Nationalist Republicans who want to retain governmental control of ICANN have based their argument on a false premise. To call it a false premise, in fact, is to be polite. It would be more accurate to call it a rhetorical ploy, what Washington calls “spin.” This “spin” is invisible to most participants in the debate because few of them have the detailed understanding of the IANA functions, ICANN’s history and the facts about the U.S. role required to see through the spin.
The spin was pervasive in the Senate hearings Tuesday, May 24. Rick Manning, testifying for one of the most nationalistic conservative groups, exemplified the spin when he claimed that “no multi-stakeholder system that can be devised will ever be as effective at protecting a free and open Internet as the current United States government oversight system.”
The premise behind Manning’s claim (and it was echoed by Senator Rubio and others) is that the purpose of oversight of ICANN by the U.S. Commerce Department is to protect free speech and the open Internet. US oversight is portrayed as the shield that prevents China, Russia and other authoritarian states from ‘taking over’ the internet.
But this is nonsense; in concocting this spin, the Republicans have invented goals and functions for NTIA oversight of ICANN that have never existed. The claim that the US role is there to protect a free and open Internet is totally disconnected from reality. Here are five reasons why.
The US asserted the power to control changes in the root zone to protect Network Solutions (now Verisign) from antitrust liability, not to protect ICANN from foreign governments or to protect the open Internet.
This is a historical fact. The U.S. had no control over the contents of the DNS root zone file until an October 1998 amendment to the Cooperative Agreement with Network solutions. The agreement was amended to give the US control because of an antitrust lawsuit against Network Solutions from a prospective competitor, Name.Space. Putting responsibility for root zone changes in the hands of the USG immunized NSI from antitrust liability when competitors seeking new top level domain delegations wanted to add their names to the root.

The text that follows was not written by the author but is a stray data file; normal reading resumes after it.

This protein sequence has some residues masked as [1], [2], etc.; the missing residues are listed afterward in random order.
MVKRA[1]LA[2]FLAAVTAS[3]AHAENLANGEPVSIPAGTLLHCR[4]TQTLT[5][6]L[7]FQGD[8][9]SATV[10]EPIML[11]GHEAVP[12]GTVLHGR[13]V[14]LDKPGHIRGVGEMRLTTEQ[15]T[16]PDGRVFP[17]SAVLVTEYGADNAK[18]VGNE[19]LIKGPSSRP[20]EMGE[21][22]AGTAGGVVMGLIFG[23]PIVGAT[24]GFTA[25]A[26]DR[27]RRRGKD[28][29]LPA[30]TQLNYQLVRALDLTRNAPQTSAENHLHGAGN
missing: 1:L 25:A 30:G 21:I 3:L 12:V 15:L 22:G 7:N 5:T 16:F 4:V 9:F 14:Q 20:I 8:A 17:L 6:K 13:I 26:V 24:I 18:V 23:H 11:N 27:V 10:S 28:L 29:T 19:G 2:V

The US Commerce Department explicitly rejected calls to insert free expression protections in ICANN’s founding documents
The potential link between ICANN’s mission and protection of free speech on the Internet was evident from the beginning. In 1997, as ICANN was being formed, various public interest groups begged the Department of Commerce to include free expression protections in ICANN’s charter. The Commerce Department rebuffed these pleas, viewing ICANN as only about e-commerce and not requiring any special protections for free expression. Furthermore, ICANN’s status as a private nonprofit relying on governance by contract exempts it from First Amendment limits. It is not a state actor, therefore the first amendment does not apply. The new transition plan, on the other hand, contains a prohibition on using ICANN’s power over DNS to regulate content.
The US Commerce Department has never used its oversight power to fend off threats to free expression